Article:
The Physiological Effects of Light

At the 12th annual DOE Solid-State Lighting R&D Workshop, held January 27–29 in San Francisco, 300 attendees participated in both plenary and LED/OLED breakout sessions, with presentations from over 60 solid-state lighting experts and special opening remarks from 2014 Nobel Laureate Shuji Nakamura.

One interesting presentation, authored by OSRAM SYLVANIA’s Andreas Wojtysiak, focuses on the physiological impacts of lighting, suggesting that lighting design can have positive impacts. Get it here.


2015 LIGHTFAIR Keynote and Impact Speakers

Notable keynote and impact speakers are a part of the educational experience at 2015 LIGHTFAIR, which will feature 140 presenters during its five-day program May 3-7 in New York’s Javits Center (Pre-Conference LIGHTFAIR Institute: May 3-4; Trade Show & Conference: May 5-7).

Shuji Nakamura, Ph.D. is a 2014 Nobel Prize Winner in Physics and will present “The History of LED Technology to the Nobel Prize to Today’s GaN” during the Pre-Conference Institute Keynote Luncheon on May 3. This address will cover the history of LED technology from his early work which led to the Nobel Prize to today’s GaN which will lead to the next wave of Solid State Lighting. Dr. Nakamura is a professor at University of California Santa Barbara and co-founder of SORAA Inc.

Inventor Chuck Hoberman will speak as the Institute keynote on May 4 about his pioneering work in “Transformable Design” with projects that range from public art to kinetic facades to dynamic sets for live entertainment. His presentation will show how he realizes large-scale transformable structures, and takes his inventive concepts through the stages of engineering, manufacturing and installation. Hoberman is the president and founder of Hoberman Associates in New York. This keynote luncheon is sponsored by COOPER LIGHTING BY EATON, Booth 1157.

As part of the new series “Legends of Lighting,” lighting designer Howard Brandston will be featured as an impact speaker at LFI and interviewed by Chip Israel, founder of Lighting Design Alliance, for an engaging conversation on Brandston’s work and past projects on May 5. Brandston is the founding partner of the Brandston Partnership, a lighting design consulting firm based in New York. He is a past president of the IES and has received over 100 design awards. Brandston has also been an adjunct professor, guest lecturer or visiting professor for over 50 years.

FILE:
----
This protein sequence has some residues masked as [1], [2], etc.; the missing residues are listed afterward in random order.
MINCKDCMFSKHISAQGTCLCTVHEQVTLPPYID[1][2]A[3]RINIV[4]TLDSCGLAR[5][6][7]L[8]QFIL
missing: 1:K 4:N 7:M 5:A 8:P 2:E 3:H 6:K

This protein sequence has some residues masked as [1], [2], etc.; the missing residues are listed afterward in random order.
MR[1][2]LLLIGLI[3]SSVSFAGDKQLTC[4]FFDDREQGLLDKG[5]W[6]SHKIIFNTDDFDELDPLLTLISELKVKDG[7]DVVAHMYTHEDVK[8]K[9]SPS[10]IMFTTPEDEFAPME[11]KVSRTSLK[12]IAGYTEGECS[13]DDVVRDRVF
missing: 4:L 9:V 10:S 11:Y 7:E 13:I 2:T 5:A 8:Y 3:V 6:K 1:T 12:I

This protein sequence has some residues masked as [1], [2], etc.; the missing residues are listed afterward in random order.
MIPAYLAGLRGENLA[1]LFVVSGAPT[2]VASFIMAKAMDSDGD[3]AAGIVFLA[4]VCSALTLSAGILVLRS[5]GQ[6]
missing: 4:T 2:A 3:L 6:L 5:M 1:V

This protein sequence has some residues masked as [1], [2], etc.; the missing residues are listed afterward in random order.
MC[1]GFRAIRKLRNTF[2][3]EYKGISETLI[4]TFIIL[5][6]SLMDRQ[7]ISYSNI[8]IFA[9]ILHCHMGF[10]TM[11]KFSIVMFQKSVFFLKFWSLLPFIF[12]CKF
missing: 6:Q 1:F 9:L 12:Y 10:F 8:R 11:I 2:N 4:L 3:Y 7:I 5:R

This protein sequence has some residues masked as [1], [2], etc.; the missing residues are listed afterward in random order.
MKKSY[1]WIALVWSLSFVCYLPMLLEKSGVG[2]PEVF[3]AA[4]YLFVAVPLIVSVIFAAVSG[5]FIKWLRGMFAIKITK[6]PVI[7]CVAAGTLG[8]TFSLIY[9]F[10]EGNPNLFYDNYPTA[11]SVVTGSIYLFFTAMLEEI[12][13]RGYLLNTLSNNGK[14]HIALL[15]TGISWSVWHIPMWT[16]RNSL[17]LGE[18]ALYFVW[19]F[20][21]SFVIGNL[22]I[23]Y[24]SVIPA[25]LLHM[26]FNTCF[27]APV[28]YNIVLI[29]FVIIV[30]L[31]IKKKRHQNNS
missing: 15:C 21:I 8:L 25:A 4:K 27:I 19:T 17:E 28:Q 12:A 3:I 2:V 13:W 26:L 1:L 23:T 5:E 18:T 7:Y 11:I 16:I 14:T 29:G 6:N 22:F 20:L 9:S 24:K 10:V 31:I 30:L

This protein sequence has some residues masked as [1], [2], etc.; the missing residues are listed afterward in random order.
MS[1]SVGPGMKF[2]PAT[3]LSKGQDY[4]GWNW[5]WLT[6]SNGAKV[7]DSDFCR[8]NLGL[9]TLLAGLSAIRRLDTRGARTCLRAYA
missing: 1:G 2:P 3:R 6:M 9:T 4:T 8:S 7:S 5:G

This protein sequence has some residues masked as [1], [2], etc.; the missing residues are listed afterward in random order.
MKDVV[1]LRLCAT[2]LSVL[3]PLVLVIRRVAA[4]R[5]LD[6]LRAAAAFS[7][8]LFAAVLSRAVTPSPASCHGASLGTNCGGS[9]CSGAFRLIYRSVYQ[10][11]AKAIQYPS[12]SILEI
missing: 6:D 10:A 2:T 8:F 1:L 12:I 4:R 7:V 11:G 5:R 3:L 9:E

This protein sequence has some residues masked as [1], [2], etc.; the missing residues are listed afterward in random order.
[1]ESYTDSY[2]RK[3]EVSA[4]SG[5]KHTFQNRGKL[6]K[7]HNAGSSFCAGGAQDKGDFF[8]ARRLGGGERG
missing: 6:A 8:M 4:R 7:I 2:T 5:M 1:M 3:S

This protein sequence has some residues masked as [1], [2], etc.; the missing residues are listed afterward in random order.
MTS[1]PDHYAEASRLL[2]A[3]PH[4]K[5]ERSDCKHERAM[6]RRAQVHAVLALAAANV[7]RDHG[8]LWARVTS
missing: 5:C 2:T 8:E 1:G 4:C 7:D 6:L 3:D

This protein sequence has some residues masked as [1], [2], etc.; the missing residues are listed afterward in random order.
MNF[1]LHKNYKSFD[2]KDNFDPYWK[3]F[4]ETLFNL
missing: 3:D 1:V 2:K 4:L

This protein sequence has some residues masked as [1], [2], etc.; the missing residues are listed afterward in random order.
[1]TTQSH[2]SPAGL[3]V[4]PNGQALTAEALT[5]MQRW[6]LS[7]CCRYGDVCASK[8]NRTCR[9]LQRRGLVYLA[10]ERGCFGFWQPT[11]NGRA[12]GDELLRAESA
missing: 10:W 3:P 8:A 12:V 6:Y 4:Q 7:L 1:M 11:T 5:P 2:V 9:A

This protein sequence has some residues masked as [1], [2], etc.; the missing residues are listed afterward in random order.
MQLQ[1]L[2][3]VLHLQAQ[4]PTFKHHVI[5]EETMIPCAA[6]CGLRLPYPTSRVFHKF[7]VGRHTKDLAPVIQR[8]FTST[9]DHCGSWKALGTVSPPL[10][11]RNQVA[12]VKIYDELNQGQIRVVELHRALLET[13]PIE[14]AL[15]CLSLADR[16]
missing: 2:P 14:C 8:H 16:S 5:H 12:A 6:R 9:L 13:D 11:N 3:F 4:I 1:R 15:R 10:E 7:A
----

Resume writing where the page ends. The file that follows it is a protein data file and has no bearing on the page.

Mark Rea, Ph.D. will outline that great strides have been made to reduce the cost of lighting for general illumination; however, little progress has been made to increase the benefits that lighting provides to society in “Monetizing the Benefits of Lighting” as the Impact Speaker on May 6. Dr. Rea has served as Director since the Lighting Research Center was established in 1988.

Click here to learn more about these presentations.

LED Takes on Fluorescent in Troffers

I wrote this article for the February issue of tED Magazine. Reprinted with permission.

According to the U.S. Department of Energy (DOE), four out of five lamps in service in commercial buildings 2010 were fluorescent, with a majority used in troffer (cross between “trough” and “coffer”) luminaires. Available in standard 1′x4′, 2′x4′ and 2′x2′ sizes, these luminaires are popular in applications featuring dropped acoustical-tile ceilings.

In recent years, LED technology has challenged this venerable workhorse with energy-efficient and long-life alternatives. DOE estimates that energy savings for an individual project can be 25+ percent. Energy savings can be accelerated via operation with automatic lighting controls. With dimming standard or a standard option on a majority of products, integration with controls is more attractive than with fluorescent. And with service life typically rated up to 50,000 hours, owners are promised years of reliable lighting service without changing lamps, reducing maintenance costs.

“The product portfolio for LED recessed troffers and suspended luminaires is broad with a vast variety of options in size, style, optics and color temperatures,” says Eric Stevenson, Product GM, Indoor LED Fixtures, GE Lighting. “Further, the ability to control LED is unsurpassed by other lighting technologies. From occupancy sensors to daylight harvesting and full dimming functionality, end users can enjoy the benefits of a smart, integrated lighting system that can help to further increase energy savings.”

In short, LED general lighting has come a long way in a very short time. DOE estimates the installed base of LED troffers increased from an estimated 40,000 units in 2010 to nearly 700,000 units in 2012. Manufacturers report demand has escalated over the past two years, estimating that 15+ percent of new troffer luminaires sold today employ LEDs as the light source.

“Many of the initial concerns with first-generation technology around light levels, light quality, performance and even cost have been resolved,” says Heather Milcarek, Director, Trade Marketing Professional, Philips Lighting. “For many applications, LED products have become an everyday shelf stock item that the distributor needs to have on hand to avoid losing business to a competitor.”